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The next right thing


A little while back, something brought this memory to mind:

During the summer between my 7th and 8th grade years my father decided to assign me three summer reads with book reports. From the list he gave me, I first chose Cyrano De Bergerac. Having always been a fan of witty repartee, I enjoyed it immensely. And I’m sure I enjoyed the triumph of the clever and mostly good, if homely, protagonist.

The second book I chose was The Bridge Over San Luis Rey. I suspect that the moral and ethical complexities of the characters, and the place in time that they found themselves in, was beyond my scope of understanding. So though I got the point intellectually, the story didn’t resonate emotionally.

The last book I chose was The Old Man and the Sea. I don’t know if you know the story, and that summer is 30 years gone, so I may get the details slightly off but essentially:

The old man goes out in his boat and hooks the biggest fish of his life, a monster of a fish. For days he struggles to reel it in until finally managing to kill the beast. But the fish is too large to bring on board so he straps it to the side of the boat. Then the sharks start circling. And though he fights them off as he heads back home, they manage to eat so much of his prize that he returns to shore with only the skeleton. I’m not sure, actually, if he drags only bone up onto the sand or if he actually beaches a rotting corpse, its flesh not fit for consumption, a corpse that he must watch decomposing until only bones are left to bleach in the sun. I’m curious as to which scenario occurred. There would certainly be symbolic significance to the either.

But what I do remember is coming down the stairs, distressed and a bit pissed off and railing (delicately) at my pops…”This book is horrible! Horrible!” And he looks at me and asks me in his measured engineer’s way…”What is the theme of the book?” And still sitting in the morass of the unfairness of it all, I tell him…”I have absolutely no idea!” And he says to me…”It doesn’t matter if you win or lose, it’s how you play the game.”

If you work that hard, if you are that dedicated, if you have tireless purity of intention, then life should just not kick you down.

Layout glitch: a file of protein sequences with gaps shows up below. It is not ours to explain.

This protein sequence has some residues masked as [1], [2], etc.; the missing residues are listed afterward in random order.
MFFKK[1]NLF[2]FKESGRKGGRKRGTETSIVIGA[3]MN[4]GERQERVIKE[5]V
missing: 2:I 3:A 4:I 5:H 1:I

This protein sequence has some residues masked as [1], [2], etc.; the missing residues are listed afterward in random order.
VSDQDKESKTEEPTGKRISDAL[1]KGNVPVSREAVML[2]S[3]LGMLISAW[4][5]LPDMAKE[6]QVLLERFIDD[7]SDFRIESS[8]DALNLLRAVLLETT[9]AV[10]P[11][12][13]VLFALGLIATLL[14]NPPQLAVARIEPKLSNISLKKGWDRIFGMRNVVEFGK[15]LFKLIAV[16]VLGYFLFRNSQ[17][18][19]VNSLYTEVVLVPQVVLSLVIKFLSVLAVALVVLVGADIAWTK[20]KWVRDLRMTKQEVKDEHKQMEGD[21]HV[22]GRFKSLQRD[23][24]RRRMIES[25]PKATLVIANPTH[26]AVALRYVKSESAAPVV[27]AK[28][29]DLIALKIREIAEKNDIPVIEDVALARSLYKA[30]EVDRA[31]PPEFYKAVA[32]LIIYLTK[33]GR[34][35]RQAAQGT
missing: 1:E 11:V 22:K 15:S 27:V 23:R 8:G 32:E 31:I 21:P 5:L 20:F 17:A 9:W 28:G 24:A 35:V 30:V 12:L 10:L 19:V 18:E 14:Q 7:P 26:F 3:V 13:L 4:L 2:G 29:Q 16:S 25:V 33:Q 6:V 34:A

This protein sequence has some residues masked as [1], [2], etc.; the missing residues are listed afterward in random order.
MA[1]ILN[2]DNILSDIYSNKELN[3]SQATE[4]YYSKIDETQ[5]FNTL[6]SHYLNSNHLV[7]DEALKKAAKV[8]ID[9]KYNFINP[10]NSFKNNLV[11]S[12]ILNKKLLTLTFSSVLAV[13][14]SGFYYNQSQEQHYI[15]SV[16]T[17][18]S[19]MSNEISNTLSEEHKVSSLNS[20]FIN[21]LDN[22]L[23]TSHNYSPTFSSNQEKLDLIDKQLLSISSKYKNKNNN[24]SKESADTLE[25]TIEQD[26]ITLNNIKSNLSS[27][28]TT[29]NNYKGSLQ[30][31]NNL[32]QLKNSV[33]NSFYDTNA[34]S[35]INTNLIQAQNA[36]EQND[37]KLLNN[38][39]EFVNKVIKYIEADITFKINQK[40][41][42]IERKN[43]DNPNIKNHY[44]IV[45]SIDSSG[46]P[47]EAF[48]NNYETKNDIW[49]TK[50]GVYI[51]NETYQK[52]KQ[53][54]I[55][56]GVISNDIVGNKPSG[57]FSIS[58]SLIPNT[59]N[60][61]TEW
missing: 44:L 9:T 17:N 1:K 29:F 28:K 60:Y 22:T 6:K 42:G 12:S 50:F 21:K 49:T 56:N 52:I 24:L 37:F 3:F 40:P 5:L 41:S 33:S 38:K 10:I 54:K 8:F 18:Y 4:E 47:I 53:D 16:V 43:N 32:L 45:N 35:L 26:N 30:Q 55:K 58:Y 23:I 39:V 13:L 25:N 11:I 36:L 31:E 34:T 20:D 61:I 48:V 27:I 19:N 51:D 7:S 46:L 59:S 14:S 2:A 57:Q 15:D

Over the course of my life this memory has had occasion to return to me. And each time it has, I have failed to fully accept my father’s explanation. Again, intellectually, I can see his argument. But my soul has rejected the notion. If you work that hard, if you are that dedicated, if you have tireless purity of intention, then life should just not kick you down. But this last time the memory returned to me was different. I still wasn’t quite at the point where I could proclaim the truth from rooftops, but it did hit home.

I suspect this new found resonance was due, in no small part, to a singular, and yet not uncomfortable, realization that had come to me a couple few weeks prior, which is—likely as not, I will run out of time before I run out of dream. There’s no defeatism to this statement. It is just math. Given my personality and my circumstance, each phase of my dream takes 3-7 years to roll out. And at 42 I have fewer of those chunks of time available to me than I did when I started dreaming this dream. Also, it’s possible that I might not want to work forever at this dream as hard as I currently work at it. I might, instead, like to learn welding so I can make Calder-esque mobiles. I’ve always had a hankering to do that, too.

The end-goal part of my dream isn’t the important thing.

Perhaps the correlation between the theme of the book and my realization that I will run out of time long before I run out of dream is not perfectly obvious. But, to me, it seems a fairly direct connect. My dream isn’t the important thing. What I mean is, the end-goal part of my dream isn’t the important thing. Some days I feel I’m closer to that goal that I might could be. Some days I feel I should be closer to the goal than I actually am. And if that was all I focused on, I would oscillate between joy and agony on a fairly constant basis.

But what I have accomplished is a result of passion, belief, dedication, hard work, natural talent and a bit of luck...or divine providence...in action. And that is a lovely way to spend one